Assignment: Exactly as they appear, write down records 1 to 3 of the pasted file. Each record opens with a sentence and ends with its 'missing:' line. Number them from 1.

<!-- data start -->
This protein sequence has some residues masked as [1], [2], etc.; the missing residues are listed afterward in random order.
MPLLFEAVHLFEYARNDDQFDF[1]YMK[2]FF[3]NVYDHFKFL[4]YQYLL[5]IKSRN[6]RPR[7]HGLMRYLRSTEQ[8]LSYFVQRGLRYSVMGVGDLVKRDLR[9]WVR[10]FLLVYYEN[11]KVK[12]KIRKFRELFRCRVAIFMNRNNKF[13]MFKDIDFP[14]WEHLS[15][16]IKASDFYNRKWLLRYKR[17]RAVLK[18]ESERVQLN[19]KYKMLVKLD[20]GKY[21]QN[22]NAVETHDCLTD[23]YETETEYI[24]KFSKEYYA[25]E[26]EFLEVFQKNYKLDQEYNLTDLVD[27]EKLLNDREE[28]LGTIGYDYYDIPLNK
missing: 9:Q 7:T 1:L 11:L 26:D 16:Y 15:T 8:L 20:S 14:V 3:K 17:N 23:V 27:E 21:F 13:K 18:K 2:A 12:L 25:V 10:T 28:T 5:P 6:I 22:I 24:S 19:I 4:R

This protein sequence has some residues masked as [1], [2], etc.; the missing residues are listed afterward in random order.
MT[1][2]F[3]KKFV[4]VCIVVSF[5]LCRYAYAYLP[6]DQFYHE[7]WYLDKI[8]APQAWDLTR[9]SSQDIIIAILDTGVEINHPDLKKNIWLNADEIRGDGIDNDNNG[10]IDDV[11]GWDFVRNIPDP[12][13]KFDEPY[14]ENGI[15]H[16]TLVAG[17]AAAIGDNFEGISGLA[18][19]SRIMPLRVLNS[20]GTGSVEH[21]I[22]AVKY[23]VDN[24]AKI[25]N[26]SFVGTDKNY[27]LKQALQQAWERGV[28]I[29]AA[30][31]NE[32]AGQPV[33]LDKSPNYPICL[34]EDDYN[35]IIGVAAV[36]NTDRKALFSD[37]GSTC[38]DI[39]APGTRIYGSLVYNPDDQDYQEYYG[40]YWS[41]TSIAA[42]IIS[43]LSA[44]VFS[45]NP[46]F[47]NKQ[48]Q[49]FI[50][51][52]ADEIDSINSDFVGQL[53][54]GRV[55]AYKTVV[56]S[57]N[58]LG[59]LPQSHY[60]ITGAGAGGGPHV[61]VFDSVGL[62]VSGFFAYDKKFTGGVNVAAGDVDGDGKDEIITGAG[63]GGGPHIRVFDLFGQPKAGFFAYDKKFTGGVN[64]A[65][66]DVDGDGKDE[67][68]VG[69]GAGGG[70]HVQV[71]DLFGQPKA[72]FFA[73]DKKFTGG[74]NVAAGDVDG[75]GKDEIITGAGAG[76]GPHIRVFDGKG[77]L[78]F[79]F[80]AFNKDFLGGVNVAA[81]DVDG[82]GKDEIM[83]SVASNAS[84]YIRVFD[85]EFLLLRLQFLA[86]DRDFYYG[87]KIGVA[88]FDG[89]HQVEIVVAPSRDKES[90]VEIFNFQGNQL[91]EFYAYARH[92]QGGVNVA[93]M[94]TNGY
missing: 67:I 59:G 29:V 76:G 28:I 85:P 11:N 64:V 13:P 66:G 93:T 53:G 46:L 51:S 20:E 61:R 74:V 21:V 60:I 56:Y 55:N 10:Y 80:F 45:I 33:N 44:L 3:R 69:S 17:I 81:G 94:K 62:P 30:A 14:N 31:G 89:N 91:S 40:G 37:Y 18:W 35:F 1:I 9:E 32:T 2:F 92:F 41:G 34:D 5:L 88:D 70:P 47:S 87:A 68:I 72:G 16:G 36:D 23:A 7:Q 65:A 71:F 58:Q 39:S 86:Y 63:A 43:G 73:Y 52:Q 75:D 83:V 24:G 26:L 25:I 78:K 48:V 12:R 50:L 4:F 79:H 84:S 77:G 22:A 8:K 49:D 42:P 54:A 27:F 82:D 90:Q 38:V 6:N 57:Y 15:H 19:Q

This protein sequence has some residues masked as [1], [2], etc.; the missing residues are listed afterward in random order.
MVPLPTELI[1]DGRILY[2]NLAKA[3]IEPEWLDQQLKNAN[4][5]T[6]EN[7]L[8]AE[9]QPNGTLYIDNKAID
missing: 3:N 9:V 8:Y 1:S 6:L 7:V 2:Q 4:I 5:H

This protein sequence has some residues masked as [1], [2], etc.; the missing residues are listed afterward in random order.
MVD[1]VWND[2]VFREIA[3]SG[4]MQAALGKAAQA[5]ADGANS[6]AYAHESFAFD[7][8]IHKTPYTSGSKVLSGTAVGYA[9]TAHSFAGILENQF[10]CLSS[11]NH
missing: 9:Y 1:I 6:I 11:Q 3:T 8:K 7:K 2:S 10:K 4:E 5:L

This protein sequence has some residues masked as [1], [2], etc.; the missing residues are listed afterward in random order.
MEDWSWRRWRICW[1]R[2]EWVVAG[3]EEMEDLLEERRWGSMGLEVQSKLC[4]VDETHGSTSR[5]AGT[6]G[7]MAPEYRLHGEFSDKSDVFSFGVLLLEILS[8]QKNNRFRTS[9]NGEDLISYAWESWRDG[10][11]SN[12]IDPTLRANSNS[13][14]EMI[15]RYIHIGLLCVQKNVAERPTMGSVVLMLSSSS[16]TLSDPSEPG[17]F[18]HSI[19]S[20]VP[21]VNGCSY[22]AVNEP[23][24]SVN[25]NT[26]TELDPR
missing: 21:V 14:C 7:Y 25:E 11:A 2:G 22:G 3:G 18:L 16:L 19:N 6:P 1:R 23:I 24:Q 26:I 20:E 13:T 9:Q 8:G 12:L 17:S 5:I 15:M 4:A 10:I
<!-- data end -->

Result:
This protein sequence has some residues masked as [1], [2], etc.; the missing residues are listed afterward in random order.
MPLLFEAVHLFEYARNDDQFDF[1]YMK[2]FF[3]NVYDHFKFL[4]YQYLL[5]IKSRN[6]RPR[7]HGLMRYLRSTEQ[8]LSYFVQRGLRYSVMGVGDLVKRDLR[9]WVR[10]FLLVYYEN[11]KVK[12]KIRKFRELFRCRVAIFMNRNNKF[13]MFKDIDFP[14]WEHLS[15][16]IKASDFYNRKWLLRYKR[17]RAVLK[18]ESERVQLN[19]KYKMLVKLD[20]GKY[21]QN[22]NAVETHDCLTD[23]YETETEYI[24]KFSKEYYA[25]E[26]EFLEVFQKNYKLDQEYNLTDLVD[27]EKLLNDREE[28]LGTIGYDYYDIPLNK
missing: 9:Q 7:T 1:L 11:L 26:D 16:Y 15:T 8:L 20:S 14:V 3:K 17:N 23:V 27:E 21:F 13:K 18:K 2:A 12:L 25:V 10:T 28:T 5:P 6:I 22:I 24:S 19:I 4:R

This protein sequence has some residues masked as [1], [2], etc.; the missing residues are listed afterward in random order.
MT[1][2]F[3]KKFV[4]VCIVVSF[5]LCRYAYAYLP[6]DQFYHE[7]WYLDKI[8]APQAWDLTR[9]SSQDIIIAILDTGVEINHPDLKKNIWLNADEIRGDGIDNDNNG[10]IDDV[11]GWDFVRNIPDP[12][13]KFDEPY[14]ENGI[15]H[16]TLVAG[17]AAAIGDNFEGISGLA[18][19]SRIMPLRVLNS[20]GTGSVEH[21]I[22]AVKY[23]VDN[24]AKI[25]N[26]SFVGTDKNY[27]LKQALQQAWERGV[28]I[29]AA[30][31]NE[32]AGQPV[33]LDKSPNYPICL[34]EDDYN[35]IIGVAAV[36]NTDRKALFSD[37]GSTC[38]DI[39]APGTRIYGSLVYNPDDQDYQEYYG[40]YWS[41]TSIAA[42]IIS[43]LSA[44]VFS[45]NP[46]F[47]NKQ[48]Q[49]FI[50][51][52]ADEIDSINSDFVGQL[53][54]GRV[55]AYKTVV[56]S[57]N[58]LG[59]LPQSHY[60]ITGAGAGGGPHV[61]VFDSVGL[62]VSGFFAYDKKFTGGVNVAAGDVDGDGKDEIITGAG[63]GGGPHIRVFDLFGQPKAGFFAYDKKFTGGVN[64]A[65][66]DVDGDGKDE[67][68]VG[69]GAGGG[70]HVQV[71]DLFGQPKA[72]FFA[73]DKKFTGG[74]NVAAGDVDG[75]GKDEIITGAGAG[76]GPHIRVFDGKG[77]L[78]F[79]F[80]AFNKDFLGGVNVAA[81]DVDG[82]GKDEIM[83]SVASNAS[84]YIRVFD[85]EFLLLRLQFLA[86]DRDFYYG[87]KIGVA[88]FDG[89]HQVEIVVAPSRDKES[90]VEIFNFQGNQL[91]EFYAYARH[92]QGGVNVA[93]M[94]TNGY
missing: 67:I 59:G 29:V 76:G 28:I 85:P 11:N 64:V 13:P 66:G 93:T 53:G 46:L 51:S 20:E 61:R 74:V 21:V 60:I 56:Y 55:N 10:Y 80:F 45:I 33:N 44:L 3:R 69:S 17:I 81:G 94:K 62:P 30:A 14:N 31:G 89:N 91:S 40:G 37:Y 18:W 35:F 1:I 9:E 32:T 2:F 92:F 41:G 34:D 5:L 88:D 70:P 47:S 87:A 68:I 72:G 16:G 36:D 23:A 7:Q 65:A 71:F 58:Q 39:S 86:Y 63:A 43:G 73:Y 52:Q 75:D 83:V 24:G 26:L 25:I 78:K 48:V 12:R 50:L 4:F 79:H 84:S 77:G 22:A 8:K 49:D 42:P 54:A 27:F 82:D 90:Q 38:V 6:N 57:Y 15:H 19:Q

This protein sequence has some residues masked as [1], [2], etc.; the missing residues are listed afterward in random order.
MVPLPTELI[1]DGRILY[2]NLAKA[3]IEPEWLDQQLKNAN[4][5]T[6]EN[7]L[8]AE[9]QPNGTLYIDNKAID
missing: 3:N 9:V 8:Y 1:S 6:L 7:V 2:Q 4:I 5:H